But these developments aside, there may not be an end to the current wave of panic over sex crimes – and the attendant legislative responses – any time soon. In fact, experts predict that it will only get worse. Steven Levy, an accountant, the father of two school-age girls, and a member of Marlborough’s City Council, has been pushing a residency restriction there since late last year. His ordinance was passed but not signed by the mayor, who wanted to redraw some of the lines and make several other changes; at press time, a new version was coming up for a vote. Levy says that since Marlborough started debating the ordinance, he has been contacted by people in some 20 towns and cities around the state interested in getting similar measures implemented in their communities. He hopes that a groundswell of support will eventually convince Beacon Hill lawmakers to address the issue.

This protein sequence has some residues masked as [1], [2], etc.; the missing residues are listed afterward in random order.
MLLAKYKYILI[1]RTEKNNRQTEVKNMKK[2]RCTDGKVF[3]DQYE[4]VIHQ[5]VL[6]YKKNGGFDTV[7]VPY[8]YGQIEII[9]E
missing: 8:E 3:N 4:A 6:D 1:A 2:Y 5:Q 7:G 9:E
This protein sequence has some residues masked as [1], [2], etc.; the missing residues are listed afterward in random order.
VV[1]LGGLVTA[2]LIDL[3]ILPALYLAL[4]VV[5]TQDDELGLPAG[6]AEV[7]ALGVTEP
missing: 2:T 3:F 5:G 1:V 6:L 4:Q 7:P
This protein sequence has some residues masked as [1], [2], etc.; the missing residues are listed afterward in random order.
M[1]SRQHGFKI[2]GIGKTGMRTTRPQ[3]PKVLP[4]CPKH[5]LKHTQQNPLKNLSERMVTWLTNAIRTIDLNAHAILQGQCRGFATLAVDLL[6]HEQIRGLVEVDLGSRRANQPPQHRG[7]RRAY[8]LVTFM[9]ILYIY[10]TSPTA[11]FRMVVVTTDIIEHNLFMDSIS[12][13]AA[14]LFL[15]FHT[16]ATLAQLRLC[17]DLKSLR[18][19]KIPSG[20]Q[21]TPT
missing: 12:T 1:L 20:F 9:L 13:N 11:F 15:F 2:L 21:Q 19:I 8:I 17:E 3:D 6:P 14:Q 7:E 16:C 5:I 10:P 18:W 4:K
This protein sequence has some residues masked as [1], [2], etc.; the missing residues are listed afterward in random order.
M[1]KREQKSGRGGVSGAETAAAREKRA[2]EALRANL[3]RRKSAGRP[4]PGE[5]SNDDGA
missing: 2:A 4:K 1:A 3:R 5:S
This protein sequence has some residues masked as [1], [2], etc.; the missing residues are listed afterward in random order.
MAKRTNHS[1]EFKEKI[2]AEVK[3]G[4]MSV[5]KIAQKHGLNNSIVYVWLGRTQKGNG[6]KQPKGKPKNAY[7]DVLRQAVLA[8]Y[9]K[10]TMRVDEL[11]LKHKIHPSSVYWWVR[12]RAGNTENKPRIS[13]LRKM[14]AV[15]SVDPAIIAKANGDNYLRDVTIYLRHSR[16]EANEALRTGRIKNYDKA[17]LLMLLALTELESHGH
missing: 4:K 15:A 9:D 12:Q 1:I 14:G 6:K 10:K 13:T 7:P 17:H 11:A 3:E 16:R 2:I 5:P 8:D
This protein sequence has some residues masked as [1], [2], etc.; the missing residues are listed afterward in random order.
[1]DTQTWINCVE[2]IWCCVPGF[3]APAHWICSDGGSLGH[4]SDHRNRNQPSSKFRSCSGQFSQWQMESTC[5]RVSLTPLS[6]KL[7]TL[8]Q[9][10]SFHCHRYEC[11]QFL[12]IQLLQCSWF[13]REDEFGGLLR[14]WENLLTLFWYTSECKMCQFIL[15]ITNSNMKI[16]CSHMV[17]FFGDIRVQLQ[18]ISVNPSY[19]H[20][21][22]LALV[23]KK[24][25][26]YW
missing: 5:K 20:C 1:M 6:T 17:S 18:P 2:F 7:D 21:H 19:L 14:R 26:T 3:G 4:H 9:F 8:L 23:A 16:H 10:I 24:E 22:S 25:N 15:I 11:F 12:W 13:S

- This is because the politicians do not have the BALLS to step up and say enough is enough. They feel they will be looked down on as being soft on crime instead of fair. This is the wrong way to go about making new laws. And it's a shame that what was once a wonderful country has become not so wonderful. I'm sure if you gave sex offenders a passport, they'd leave this country in a heart beat..... And I'm sure the hateful public would be all for it. We are a nation of hate now, not the freedom loving country we once were. What has changed? I think it's mainly because the ACLU and other people are constantly pushing God out of everything and a moral decline is occurring, and everybody wonders what is going on. I wonder?